Absolutely. If you go into the text of the national anti-corruption strategy, that was the main purpose of the NACAC. Fundamentally the first thing on the NACAC’s agenda and I don’t want to pre-empt it, is this question of the sufficiency of the existing institutional arrangements. So that could be changed. It could involve changing the mandate of the NPA. It could be at the moment we have the police and we have the NPA, we have the SIU. The SIU has civil law jurisdiction; it doesn’t have jurisdiction to proceed on criminal matters. It has to hand those over. At the moment, our framework gives the NPA the monopoly on prosecutions. In very special cases, you can do private prosecutions. I think what’s envisioned by an anti-corruption agency is an agency that could look at the issue of corruption from the entire lifecycle, so from prevention, to public education, other kinds of initiatives related to ethics and integrity all the way through to consequence management, whether that be taking cases in front of a Special Tribunal for Civil Recoveries or actually doing prosecutions. Then that would mean that we would have another body other than the NPA that could do prosecutions.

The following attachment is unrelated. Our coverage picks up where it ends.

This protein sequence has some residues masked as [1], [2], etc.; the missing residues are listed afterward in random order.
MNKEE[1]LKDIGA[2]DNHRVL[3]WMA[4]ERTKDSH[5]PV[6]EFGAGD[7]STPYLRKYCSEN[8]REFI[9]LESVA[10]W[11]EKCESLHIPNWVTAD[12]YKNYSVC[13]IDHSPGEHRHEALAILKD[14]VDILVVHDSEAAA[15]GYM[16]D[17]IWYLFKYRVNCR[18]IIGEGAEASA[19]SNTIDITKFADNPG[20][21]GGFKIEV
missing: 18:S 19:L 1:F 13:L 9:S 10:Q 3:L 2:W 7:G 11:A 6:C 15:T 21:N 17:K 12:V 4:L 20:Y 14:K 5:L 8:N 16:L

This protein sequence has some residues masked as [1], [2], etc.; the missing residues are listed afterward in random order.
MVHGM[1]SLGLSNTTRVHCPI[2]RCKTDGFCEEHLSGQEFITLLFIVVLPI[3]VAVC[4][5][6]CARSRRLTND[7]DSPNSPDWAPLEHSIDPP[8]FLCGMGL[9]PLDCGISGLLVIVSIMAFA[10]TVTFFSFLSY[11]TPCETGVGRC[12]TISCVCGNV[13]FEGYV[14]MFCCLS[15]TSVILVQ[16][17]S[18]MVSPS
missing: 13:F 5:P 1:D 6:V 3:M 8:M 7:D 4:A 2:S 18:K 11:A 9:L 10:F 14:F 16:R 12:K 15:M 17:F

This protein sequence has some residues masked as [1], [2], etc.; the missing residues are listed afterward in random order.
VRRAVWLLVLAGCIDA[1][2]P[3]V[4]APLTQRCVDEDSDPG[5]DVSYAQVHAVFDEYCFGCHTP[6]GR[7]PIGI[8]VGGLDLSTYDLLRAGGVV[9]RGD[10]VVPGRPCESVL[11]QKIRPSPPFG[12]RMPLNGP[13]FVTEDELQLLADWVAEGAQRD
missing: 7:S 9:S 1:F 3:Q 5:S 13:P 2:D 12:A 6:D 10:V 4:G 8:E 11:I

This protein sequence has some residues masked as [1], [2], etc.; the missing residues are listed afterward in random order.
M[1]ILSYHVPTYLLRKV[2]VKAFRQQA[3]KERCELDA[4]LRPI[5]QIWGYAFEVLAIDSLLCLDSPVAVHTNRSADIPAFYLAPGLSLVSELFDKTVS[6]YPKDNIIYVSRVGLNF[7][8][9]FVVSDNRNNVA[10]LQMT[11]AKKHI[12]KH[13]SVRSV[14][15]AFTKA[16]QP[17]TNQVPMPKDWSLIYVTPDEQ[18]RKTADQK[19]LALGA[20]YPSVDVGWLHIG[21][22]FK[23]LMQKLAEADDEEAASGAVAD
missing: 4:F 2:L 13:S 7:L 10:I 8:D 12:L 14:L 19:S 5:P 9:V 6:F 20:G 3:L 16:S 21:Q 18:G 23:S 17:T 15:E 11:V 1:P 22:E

On whether the country potentially being greylisted is playing a part in government’s drive towards NACAC